TREA: The ENLISTED ASSN
NEWS FOR THE ENLISTED
FOR JUNE 15,2012
HAPPY FATHERS DAY!
Yes, this Sunday is Fathers Day. And below please find a very appropriate article from the VA. We at TREA wish all you Fathers a wonderful weekend celebration.
Now to business. It was a rather quiet week in Washington since the House of Representatives was on recess. But the Senate held some important and dramatic hearings. And new ideas about what to do about the threat of the looming sequestration were talked about. Hopefully more on that next week.
1) A Story of Fathers and Sons from the VA
Three Generations of Veterans
A face in the kitchen window frightened and then puzzled me. After a few seconds, I recognized whose face it was. It was my father Chief Carpenter (CWO) Charles E Bellais. He was in his naval aviator uniform—green in those days—and his hat with the naval officer emblem gleamed in the evening light. He was home from the war. This was August 22, 1945.
We did not expect he would be home within a week after the war ended but there he was staring through the kitchen window. Running into the living room and shouting, “Daddy’s in the back yard,” everyone thought I was hallucinating. I was so excited I forgot to go to the door and let him in resulting in a strong bang on the back door.
Our dad was home and we anticipated peace.
Four years earlier, on Sunday, December 7, 1941, the Japanese bombed Pearl Harbor in Hawaii. There was a somber mood in our Navy Housing area that day. We knew our navy father was going to war. A few months later, my mother would put a blue service star in our front window.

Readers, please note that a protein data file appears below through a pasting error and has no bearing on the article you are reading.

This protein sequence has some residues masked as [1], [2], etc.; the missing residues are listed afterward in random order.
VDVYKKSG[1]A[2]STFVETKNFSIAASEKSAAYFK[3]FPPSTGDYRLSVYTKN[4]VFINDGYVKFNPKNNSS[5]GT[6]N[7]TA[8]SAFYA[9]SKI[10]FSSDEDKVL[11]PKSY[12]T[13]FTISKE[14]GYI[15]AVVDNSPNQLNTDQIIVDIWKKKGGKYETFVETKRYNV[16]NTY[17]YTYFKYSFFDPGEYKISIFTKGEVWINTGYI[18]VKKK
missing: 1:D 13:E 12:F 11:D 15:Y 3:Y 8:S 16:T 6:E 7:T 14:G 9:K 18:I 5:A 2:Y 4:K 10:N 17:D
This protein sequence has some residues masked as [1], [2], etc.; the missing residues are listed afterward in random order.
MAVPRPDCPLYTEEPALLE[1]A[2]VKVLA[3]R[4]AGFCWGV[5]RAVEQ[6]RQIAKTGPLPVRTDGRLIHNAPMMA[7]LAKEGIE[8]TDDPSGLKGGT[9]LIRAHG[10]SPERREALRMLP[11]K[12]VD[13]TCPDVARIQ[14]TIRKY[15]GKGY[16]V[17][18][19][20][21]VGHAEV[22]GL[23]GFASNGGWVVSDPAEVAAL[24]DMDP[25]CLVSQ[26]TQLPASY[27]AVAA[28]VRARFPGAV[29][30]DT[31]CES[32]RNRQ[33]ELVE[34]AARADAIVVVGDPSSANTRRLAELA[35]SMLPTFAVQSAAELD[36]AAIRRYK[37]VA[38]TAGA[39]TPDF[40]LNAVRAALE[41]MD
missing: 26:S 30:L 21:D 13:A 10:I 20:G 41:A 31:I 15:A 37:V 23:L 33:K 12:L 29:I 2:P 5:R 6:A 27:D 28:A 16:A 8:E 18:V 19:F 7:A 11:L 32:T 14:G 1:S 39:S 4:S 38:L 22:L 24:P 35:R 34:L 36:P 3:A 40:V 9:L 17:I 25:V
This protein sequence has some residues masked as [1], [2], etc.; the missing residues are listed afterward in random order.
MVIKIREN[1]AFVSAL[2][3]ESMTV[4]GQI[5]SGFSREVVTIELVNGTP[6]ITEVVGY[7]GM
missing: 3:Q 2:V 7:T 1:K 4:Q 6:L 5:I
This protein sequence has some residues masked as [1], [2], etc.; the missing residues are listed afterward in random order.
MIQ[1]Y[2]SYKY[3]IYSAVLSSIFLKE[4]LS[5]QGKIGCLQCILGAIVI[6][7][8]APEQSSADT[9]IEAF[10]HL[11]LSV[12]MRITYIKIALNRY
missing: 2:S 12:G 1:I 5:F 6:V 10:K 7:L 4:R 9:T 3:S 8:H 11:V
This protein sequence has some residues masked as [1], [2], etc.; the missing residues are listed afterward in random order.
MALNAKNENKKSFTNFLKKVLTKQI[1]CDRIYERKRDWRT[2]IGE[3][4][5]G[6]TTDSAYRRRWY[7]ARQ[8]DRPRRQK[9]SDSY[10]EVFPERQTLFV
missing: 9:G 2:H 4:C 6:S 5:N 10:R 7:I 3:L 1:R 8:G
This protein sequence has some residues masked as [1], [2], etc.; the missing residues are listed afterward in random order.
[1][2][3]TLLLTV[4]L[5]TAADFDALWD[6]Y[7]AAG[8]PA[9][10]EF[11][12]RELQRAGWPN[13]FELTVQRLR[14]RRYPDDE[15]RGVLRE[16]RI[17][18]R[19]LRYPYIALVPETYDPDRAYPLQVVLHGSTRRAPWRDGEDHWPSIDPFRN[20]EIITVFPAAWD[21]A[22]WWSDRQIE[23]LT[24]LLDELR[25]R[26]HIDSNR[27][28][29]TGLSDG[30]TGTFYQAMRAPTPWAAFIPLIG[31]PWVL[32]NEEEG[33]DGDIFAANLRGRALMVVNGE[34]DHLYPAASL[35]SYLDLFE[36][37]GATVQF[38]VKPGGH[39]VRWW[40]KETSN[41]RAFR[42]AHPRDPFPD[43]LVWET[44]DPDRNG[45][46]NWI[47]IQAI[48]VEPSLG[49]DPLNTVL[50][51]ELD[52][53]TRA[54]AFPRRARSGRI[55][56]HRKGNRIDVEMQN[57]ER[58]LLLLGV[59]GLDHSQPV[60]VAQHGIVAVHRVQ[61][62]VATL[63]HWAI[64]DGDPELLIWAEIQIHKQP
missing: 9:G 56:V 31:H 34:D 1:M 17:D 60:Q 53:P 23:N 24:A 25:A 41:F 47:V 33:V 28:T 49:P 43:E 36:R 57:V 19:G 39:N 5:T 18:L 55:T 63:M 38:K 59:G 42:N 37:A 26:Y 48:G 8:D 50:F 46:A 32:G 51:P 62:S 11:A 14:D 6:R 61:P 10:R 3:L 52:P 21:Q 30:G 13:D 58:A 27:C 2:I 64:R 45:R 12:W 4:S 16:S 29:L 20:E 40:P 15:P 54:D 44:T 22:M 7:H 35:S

Nearly seventy years later I put a service star banner out in front of my home. The star, for my son as he served in Afghanistan, represented three generations of men (grandfather, father, and son) who have gone off to serve in a foreign war.
In addition, my father served in the World War I era. He joined the Army in 1918 as a medical corpsman when he was 17 years old. The Philippines, instead of France, became his first assignment. Nevertheless, he did not avoid the turmoil of the time. His regiment served at Vladivostok, Russia, to guard the Trans-Siberian Railroad against the Bolshevik’s Red Army and the Japanese who occupied neighboring Manchuria. The brutal conditions of Eastern Siberia convinced him that his soldiering days were over. On his return to the U.S. and after discharge from the Army, he decided he wanted to be a sailor; he joined the Navy.
In 1953, I decided I wanted some adventure after high school and I joined the Marine Corps. I too went to Asia to serve in the Fleet Marine Force. This was the era of the Korean War.